One problem with the suggested loop antenna alternative is that a considerable amount of expensive excavation is required to position the air core loop antennas. Moreover, such loop antennas, as suggested, were horizontally polarized for picking up horizontally polarized magnetic components of the electromagnetic wave and as such they are more susceptible to picking up horizontal magnetic field components of atmospheric generated noise tending to propagate along the surface of the earth as surface or ground waves. Also, due to the air core of the loop antennas, they must of necessity be relatively large, i.e., too large to fit within a typical bore hole as employed for oil exploration and production.
While a subterranean communication link can be established utilizing large electric dipole antennas for propagating electric waves it has been discovered that a magnetic dipole is considerably more efficient for communication purposes than an equivalent electric dipole.
It has also been proposed in the prior art to employ a buried loop antenna for generating a horizontally polarized magnetic wave which in-turn generates a surface wave having a vertically polarized electric component to be received by a vertical whip receiving antenna. Such a system is disclosed in U.S. Pat. No. 2,989,621 issued June 20, 1961.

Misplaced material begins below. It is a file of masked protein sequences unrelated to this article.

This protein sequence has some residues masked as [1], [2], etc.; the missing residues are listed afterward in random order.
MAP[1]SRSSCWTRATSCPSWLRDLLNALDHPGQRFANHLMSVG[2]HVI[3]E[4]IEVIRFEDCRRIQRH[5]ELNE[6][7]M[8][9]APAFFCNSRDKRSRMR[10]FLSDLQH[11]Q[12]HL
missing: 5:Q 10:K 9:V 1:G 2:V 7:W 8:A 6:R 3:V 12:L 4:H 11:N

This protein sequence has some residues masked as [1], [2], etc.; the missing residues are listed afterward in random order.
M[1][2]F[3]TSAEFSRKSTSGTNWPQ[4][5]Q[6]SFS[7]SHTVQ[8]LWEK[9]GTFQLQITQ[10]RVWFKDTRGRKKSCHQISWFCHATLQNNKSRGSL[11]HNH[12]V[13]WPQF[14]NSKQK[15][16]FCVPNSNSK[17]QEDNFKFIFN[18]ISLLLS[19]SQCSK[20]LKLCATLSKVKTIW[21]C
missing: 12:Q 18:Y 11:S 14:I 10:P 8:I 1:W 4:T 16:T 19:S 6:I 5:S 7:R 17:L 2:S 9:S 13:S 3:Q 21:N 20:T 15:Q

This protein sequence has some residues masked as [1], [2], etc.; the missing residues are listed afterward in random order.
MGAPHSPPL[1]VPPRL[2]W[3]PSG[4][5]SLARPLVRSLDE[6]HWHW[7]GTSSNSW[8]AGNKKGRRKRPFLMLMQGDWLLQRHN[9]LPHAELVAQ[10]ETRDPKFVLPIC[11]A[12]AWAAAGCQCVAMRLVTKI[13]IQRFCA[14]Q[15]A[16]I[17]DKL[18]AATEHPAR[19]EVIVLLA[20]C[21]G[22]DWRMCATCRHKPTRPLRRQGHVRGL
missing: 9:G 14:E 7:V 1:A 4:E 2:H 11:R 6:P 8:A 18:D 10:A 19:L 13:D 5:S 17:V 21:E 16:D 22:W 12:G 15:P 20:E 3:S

It is also known from the prior art to employ a vertically polarized electric dipole antenna embedded deep in the earth for transmitting electromagnetic wave energy to be detected at the surface. Typically these detecting schemes have employed a pair of ground pickup electrodes, at the surface, which are radially spaced from the axis of the electric dipole antenna. It has also been proposed in such a scheme to use a loop antenna for receiving the electromagnetic wave energy transmitted from the electric dipole. Such an apparatus for logging drill holes is disclosed in U.S. Pat. No. 2,225,668 issued Dec. 24, 1940.